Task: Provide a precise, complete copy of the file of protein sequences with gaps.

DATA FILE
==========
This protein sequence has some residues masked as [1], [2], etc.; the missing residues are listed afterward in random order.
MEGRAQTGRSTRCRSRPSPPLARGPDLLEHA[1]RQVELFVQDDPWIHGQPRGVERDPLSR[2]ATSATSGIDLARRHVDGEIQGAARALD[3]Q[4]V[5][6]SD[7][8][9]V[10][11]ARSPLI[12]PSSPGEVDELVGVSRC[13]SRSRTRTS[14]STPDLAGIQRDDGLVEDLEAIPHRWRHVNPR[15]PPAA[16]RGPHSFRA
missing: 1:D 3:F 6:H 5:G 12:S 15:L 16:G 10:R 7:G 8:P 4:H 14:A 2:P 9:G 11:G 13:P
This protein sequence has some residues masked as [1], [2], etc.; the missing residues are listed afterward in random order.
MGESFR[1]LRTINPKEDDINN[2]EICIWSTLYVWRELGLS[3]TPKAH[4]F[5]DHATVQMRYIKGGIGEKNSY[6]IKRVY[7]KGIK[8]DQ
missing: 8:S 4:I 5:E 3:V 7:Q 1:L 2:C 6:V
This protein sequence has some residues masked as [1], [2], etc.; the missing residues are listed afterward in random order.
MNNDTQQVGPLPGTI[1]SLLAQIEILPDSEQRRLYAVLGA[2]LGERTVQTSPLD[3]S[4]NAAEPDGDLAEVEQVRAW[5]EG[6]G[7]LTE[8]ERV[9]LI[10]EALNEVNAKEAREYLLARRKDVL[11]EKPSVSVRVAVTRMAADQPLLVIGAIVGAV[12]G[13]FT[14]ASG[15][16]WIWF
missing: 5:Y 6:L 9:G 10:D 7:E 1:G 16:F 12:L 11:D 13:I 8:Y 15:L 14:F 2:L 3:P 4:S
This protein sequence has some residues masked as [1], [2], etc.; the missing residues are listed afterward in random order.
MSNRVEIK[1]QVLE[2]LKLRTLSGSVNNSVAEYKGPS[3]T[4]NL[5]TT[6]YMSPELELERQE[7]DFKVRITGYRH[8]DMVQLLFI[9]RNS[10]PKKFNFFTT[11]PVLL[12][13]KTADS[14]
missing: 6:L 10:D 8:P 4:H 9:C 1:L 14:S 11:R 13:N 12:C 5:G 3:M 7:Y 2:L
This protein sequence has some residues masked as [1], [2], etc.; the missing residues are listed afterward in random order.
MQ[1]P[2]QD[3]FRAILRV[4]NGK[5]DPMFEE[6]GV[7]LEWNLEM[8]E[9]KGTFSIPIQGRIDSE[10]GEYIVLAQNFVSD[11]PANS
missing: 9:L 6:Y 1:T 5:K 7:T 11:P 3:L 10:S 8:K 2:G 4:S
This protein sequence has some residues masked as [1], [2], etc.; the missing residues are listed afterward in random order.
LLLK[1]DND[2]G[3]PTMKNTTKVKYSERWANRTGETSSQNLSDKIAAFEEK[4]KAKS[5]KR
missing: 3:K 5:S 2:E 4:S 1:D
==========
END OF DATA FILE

This protein sequence has some residues masked as [1], [2], etc.; the missing residues are listed afterward in random order.
MEGRAQTGRSTRCRSRPSPPLARGPDLLEHA[1]RQVELFVQDDPWIHGQPRGVERDPLSR[2]ATSATSGIDLARRHVDGEIQGAARALD[3]Q[4]V[5][6]SD[7][8][9]V[10][11]ARSPLI[12]PSSPGEVDELVGVSRC[13]SRSRTRTS[14]STPDLAGIQRDDGLVEDLEAIPHRWRHVNPR[15]PPAA[16]RGPHSFRA
missing: 1:D 3:F 6:H 5:G 12:S 15:L 16:G 10:R 7:G 8:P 4:H 14:A 2:P 9:G 11:G 13:P
This protein sequence has some residues masked as [1], [2], etc.; the missing residues are listed afterward in random order.
MGESFR[1]LRTINPKEDDINN[2]EICIWSTLYVWRELGLS[3]TPKAH[4]F[5]DHATVQMRYIKGGIGEKNSY[6]IKRVY[7]KGIK[8]DQ
missing: 8:S 4:I 5:E 3:V 7:Q 1:L 2:C 6:V
This protein sequence has some residues masked as [1], [2], etc.; the missing residues are listed afterward in random order.
MNNDTQQVGPLPGTI[1]SLLAQIEILPDSEQRRLYAVLGA[2]LGERTVQTSPLD[3]S[4]NAAEPDGDLAEVEQVRAW[5]EG[6]G[7]LTE[8]ERV[9]LI[10]EALNEVNAKEAREYLLARRKDVL[11]EKPSVSVRVAVTRMAADQPLLVIGAIVGAV[12]G[13]FT[14]ASG[15][16]WIWF
missing: 5:Y 6:L 9:G 10:D 7:E 1:G 16:F 12:L 11:D 13:I 8:Y 15:L 14:F 2:L 3:P 4:S
This protein sequence has some residues masked as [1], [2], etc.; the missing residues are listed afterward in random order.
MSNRVEIK[1]QVLE[2]LKLRTLSGSVNNSVAEYKGPS[3]T[4]NL[5]TT[6]YMSPELELERQE[7]DFKVRITGYRH[8]DMVQLLFI[9]RNS[10]PKKFNFFTT[11]PVLL[12][13]KTADS[14]
missing: 6:L 10:D 8:P 4:H 9:C 1:L 14:S 11:R 13:N 12:C 5:G 3:M 7:Y 2:L
This protein sequence has some residues masked as [1], [2], etc.; the missing residues are listed afterward in random order.
MQ[1]P[2]QD[3]FRAILRV[4]NGK[5]DPMFEE[6]GV[7]LEWNLEM[8]E[9]KGTFSIPIQGRIDSE[10]GEYIVLAQNFVSD[11]PANS
missing: 9:L 6:Y 1:T 5:K 7:T 11:P 3:L 10:S 8:K 2:G 4:S
This protein sequence has some residues masked as [1], [2], etc.; the missing residues are listed afterward in random order.
LLLK[1]DND[2]G[3]PTMKNTTKVKYSERWANRTGETSSQNLSDKIAAFEEK[4]KAKS[5]KR
missing: 3:K 5:S 2:E 4:S 1:D